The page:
6 thoughts on “3.4”

1. Jared Marshall says:

when you take the derivative in the work energy principles, why does 1/2*k*x^2 only result in k*x as opposed to k* xdot

1. Jared Marshall says:

Nevermind, I answered my own question...is it because we are differentiating with respect to x and not time?

1. tutorpaul says:

You're right, the derivative is with respect to $x$ and thus the derivative of $x^2$ is $2x$.

2. ledrone says:

This problem is the same as 3.4 in the 11th edition

3. amorenojr says:

Just a addition point worth mentioning to possibly simplify the method of adding the spring coefficients.

For springs in series, use the same method of adding capacitors in series and you will arrive at the same equivalent stiffness coefficient. Example: for part a) k1+(k2^-1+k3^-1)^-1 = k1+ k2*k3/(k2+k3). Intuitively, this can be understood by comparing a springs behavior under a load as storing mechanical energy in the same respect as a capacitor under an electrical load stores electrical energy. Thus the same series addition can be applied.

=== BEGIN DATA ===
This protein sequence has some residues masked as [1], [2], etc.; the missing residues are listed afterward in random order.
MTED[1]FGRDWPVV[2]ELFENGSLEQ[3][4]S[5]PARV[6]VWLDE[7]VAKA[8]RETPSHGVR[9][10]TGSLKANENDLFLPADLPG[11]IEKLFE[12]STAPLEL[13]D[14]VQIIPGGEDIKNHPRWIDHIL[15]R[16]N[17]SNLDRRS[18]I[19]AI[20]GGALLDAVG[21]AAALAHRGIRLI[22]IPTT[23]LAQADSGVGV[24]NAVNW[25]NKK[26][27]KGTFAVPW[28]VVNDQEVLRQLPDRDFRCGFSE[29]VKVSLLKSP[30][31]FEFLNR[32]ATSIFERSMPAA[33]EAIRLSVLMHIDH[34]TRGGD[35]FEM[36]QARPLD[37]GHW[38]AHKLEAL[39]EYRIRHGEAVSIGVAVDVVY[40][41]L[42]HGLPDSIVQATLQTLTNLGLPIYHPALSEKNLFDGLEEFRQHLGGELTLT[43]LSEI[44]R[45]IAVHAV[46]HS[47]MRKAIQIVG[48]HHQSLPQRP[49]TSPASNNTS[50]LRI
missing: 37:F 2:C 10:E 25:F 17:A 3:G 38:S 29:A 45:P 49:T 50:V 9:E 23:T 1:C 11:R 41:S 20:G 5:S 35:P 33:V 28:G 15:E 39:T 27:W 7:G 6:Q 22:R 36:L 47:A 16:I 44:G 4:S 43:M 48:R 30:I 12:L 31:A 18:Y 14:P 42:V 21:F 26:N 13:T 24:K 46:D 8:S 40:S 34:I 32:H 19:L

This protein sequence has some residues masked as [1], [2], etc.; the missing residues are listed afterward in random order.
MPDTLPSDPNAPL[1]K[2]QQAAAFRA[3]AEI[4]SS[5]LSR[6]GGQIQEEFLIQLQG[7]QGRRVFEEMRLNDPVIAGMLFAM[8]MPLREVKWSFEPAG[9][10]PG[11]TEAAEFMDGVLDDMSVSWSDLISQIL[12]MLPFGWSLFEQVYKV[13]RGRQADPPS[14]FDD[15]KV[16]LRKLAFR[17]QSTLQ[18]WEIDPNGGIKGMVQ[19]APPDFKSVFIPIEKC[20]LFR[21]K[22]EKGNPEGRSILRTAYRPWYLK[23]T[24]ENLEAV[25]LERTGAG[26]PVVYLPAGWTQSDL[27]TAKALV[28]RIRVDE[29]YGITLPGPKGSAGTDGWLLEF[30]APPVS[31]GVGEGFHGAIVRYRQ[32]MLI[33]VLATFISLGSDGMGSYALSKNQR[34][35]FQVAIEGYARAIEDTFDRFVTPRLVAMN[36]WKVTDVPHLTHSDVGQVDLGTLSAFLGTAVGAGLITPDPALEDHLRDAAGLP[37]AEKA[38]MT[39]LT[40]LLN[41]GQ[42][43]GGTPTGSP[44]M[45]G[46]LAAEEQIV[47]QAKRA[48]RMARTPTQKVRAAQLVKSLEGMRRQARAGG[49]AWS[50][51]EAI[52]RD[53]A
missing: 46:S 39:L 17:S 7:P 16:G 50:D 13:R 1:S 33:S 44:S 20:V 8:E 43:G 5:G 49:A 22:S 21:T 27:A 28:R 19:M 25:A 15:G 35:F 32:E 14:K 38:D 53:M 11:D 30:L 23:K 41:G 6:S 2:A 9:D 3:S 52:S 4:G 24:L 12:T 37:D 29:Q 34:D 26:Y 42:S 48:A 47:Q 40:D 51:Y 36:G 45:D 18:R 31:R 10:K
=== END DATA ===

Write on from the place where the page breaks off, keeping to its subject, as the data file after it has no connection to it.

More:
For springs in parallel, you simply add their values together... like adding capacitors in parallel in an electric circuit. Hints why in the above example you add k1 to the inverse sum of the inverses.

1. tutorpaul says:

You are absolutely correct. In fact each of the mechanical elements has an electrical (and fluidic) counterpart.

Spring -> Capacitor
Damper -> Resistor
Mass -> Inductor

The analysis of mechanical systems and electric circuits can both be reduced to the same fundamental idea. In fact there are methods of analysis which are completely agnostic of the type of system you are investigating, they focus entirely on how each element stores, transfers, or dissipates energy.